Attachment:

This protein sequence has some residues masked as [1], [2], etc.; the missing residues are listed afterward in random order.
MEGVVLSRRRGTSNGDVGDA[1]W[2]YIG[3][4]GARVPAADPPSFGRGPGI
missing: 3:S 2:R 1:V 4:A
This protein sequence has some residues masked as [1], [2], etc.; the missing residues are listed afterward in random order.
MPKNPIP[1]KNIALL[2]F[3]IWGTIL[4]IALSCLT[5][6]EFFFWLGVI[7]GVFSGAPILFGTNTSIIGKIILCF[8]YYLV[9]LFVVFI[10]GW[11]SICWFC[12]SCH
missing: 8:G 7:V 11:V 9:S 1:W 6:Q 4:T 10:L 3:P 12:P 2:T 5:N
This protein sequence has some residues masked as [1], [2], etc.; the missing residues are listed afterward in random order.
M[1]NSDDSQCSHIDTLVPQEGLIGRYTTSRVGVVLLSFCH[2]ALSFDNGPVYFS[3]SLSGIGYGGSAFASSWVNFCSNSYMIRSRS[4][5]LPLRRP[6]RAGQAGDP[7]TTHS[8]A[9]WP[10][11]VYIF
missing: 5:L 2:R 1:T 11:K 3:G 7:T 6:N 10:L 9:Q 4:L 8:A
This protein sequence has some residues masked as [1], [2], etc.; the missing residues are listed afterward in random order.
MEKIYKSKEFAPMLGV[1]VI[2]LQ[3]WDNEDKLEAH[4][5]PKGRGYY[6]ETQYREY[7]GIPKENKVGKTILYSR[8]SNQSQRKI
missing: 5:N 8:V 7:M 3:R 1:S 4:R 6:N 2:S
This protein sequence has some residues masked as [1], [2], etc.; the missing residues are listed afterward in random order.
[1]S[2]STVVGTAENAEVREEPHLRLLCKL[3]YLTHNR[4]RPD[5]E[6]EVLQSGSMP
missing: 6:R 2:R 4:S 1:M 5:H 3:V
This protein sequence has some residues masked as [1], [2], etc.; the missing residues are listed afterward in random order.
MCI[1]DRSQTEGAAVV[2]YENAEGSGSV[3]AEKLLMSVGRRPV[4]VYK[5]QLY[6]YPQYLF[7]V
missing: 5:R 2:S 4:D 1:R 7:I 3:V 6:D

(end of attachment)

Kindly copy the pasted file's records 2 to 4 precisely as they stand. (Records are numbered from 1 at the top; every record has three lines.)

This protein sequence has some residues masked as [1], [2], etc.; the missing residues are listed afterward in random order.
MPKNPIP[1]KNIALL[2]F[3]IWGTIL[4]IALSCLT[5][6]EFFFWLGVI[7]GVFSGAPILFGTNTSIIGKIILCF[8]YYLV[9]LFVVFI[10]GW[11]SICWFC[12]SCH
missing: 8:G 7:V 11:V 9:S 1:W 6:Q 4:T 10:L 3:P 12:P 2:T 5:N
This protein sequence has some residues masked as [1], [2], etc.; the missing residues are listed afterward in random order.
M[1]NSDDSQCSHIDTLVPQEGLIGRYTTSRVGVVLLSFCH[2]ALSFDNGPVYFS[3]SLSGIGYGGSAFASSWVNFCSNSYMIRSRS[4][5]LPLRRP[6]RAGQAGDP[7]TTHS[8]A[9]WP[10][11]VYIF
missing: 5:L 2:R 1:T 11:K 3:G 7:T 6:N 10:L 9:Q 4:L 8:A
This protein sequence has some residues masked as [1], [2], etc.; the missing residues are listed afterward in random order.
MEKIYKSKEFAPMLGV[1]VI[2]LQ[3]WDNEDKLEAH[4][5]PKGRGYY[6]ETQYREY[7]GIPKENKVGKTILYSR[8]SNQSQRKI
missing: 5:N 8:V 7:M 3:R 1:S 4:R 6:N 2:S